Mario Buatta: Prince of Chintz

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Mario Buatta in a model house he designed in 1988 for B. Altman.
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Interior designer Mario Buatta is sometimes called “The Prince of Chintz.” And he loves it. In the 1970s and 80s, he made a name for himself creating opulent, English country style interiors for the rich and famous. He’s designed for Jackie Onassis, Barbara Walters, and Henry Kissinger — he also created rooms in Blair House, the White House’s guest residence. The new book Mario Buatta: Fifty Years of American Interior Decoration showcases some of his greatest hits, including a 98-room castle in California.

But for all the pomp of his interiors, Buatta himself is all fun, a notorious prankster who carries a mechanical cockroach and a stringy toupee in his pockets. That’s one way to deal with a fussy client. “This isn’t brain surgery,” he tells Kurt Andersen. “It’s decorating.”

Buatta’s own apartment (which you can see in the slideshow below) is chockablock with blue and white porcelain, floral upholstery, and 19th century portraits of dogs. He’s a self-diagnosed hoarder: “I hate dusting. I think of dust as protective coating to fine furniture.” So he met Kurt at a restaurant, one of his favorites — a bistro called Swifty’s on Manhattan’s Upper East Side, where many of his wealthy clients live. (Buatta designed the interiors 14 years ago.)

Buatta describes creating an interior like dressing a set for a movie: “You wouldn’t put Blanche Dubois from A Streetcar Named Desire in a Noël Coward setting [ala] Design for Living.” But dealing with the people who will live in that space requires an additional set of skills. “You have to be an actor. You have to make believe you like them, you like their husband, you like their furniture, you like their bratty children,” Buatta says. “You have to be a psychiatrist to find out what they like and what they don’t like. And then you have to be a lawyer to collect your money.”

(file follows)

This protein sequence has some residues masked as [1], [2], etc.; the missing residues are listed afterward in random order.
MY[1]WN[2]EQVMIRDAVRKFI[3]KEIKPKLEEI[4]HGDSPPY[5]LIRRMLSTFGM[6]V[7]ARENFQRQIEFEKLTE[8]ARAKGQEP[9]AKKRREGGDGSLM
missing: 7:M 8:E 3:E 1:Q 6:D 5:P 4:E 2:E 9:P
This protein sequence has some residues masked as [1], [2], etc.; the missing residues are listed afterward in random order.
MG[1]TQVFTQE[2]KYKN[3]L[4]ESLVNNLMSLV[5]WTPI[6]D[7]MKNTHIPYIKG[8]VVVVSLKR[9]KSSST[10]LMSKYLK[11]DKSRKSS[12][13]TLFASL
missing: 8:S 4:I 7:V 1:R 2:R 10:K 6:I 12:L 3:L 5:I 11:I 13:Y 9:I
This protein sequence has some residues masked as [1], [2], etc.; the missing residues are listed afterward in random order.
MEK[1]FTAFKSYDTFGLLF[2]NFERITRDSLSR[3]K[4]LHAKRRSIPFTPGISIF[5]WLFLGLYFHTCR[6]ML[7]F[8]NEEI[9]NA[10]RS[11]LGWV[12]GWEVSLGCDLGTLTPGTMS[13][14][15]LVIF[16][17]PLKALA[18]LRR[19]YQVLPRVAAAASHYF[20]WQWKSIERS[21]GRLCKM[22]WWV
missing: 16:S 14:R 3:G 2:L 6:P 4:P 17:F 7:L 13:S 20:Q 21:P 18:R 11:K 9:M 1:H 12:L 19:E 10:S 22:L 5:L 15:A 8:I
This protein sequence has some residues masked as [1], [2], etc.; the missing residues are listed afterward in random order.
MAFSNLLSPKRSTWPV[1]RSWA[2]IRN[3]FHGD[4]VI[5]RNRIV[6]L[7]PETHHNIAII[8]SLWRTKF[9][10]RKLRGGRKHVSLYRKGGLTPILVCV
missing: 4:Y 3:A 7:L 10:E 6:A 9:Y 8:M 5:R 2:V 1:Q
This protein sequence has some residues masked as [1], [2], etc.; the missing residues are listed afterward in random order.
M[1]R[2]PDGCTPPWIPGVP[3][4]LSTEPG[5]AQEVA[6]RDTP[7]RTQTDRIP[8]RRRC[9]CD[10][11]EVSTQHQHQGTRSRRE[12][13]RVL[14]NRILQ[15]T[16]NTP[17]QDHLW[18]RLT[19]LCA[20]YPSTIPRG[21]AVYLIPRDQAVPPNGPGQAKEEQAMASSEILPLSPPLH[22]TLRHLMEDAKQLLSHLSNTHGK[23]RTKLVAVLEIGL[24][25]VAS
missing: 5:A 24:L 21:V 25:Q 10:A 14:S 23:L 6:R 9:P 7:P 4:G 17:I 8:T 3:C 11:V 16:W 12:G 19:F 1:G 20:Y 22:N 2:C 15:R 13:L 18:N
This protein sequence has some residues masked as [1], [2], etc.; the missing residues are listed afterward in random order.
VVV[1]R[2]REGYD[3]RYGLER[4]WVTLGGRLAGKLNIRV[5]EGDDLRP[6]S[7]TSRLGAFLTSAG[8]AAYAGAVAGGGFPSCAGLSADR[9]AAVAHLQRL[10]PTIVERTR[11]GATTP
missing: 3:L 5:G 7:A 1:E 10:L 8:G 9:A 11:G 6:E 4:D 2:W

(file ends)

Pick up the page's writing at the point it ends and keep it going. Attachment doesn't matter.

Although his interiors suggest old money and lots of it, Buatta says it’s possible to achieve aspects of his designs on the cheap, thanks to copies by Crate and Barrel and Pottery Barn. “You don’t need to have a fortune to have taste.”

 

Slideshow: Mario Buatta’s Interiors

Music Playlist

  1. Rose Room

    Artist: Benny Goodman Sextet
    Album: Ken Burns Jazz: The Story of America's Music
    Label: Columbia/Legacy
  2. Flowers On The Wall

    Artist: Nancy Sinatra
    Album: Boots
    Label: Boots Enterprises, Inc.
Kurt Andersen (left) and interior designer Mario Buatta (right) at Swifty’s, a New York restaurant decorated by Buatta.
Kurt Andersen (left) and interior designer Mario Buatta (right) at Swifty’s, a New York restaurant decorated by Buatta. ( Felicity Sheehy )
A portrait of Swifty himself.
A portrait of Swifty himself. ( Felicity Sheehy )
The entrance hall and dining room of Buatta’s apartment.
The entrance hall and dining room of Buatta’s apartment. ( (c) Scott Frances courtesy of Rizzoli New York )
Buatta’s living room features a collection of dog paintings, blue and white porcelain, and, of course, chintz.
Buatta’s living room features a collection of dog paintings, blue and white porcelain, and, of course, chintz. ( (c) Scott Frances courtesy of Rizzoli New York )
The entrance hall of Blair House, the White House’s guest residence. Buatta covered the walls in a 19th century French tobacco-ground Mauny paper.
The entrance hall of Blair House, the White House’s guest residence. Buatta covered the walls in a 19th century French tobacco-ground Mauny paper. ( Nichols / Architectural Digest; © Condé Nast )
The main sitting room of Blair House. Margaret Thatcher was the first head-of-state to stay in its quarters.
The main sitting room of Blair House. Margaret Thatcher was the first head-of-state to stay in its quarters. ( Nichols / Architectural Digest; © Condé Nast )
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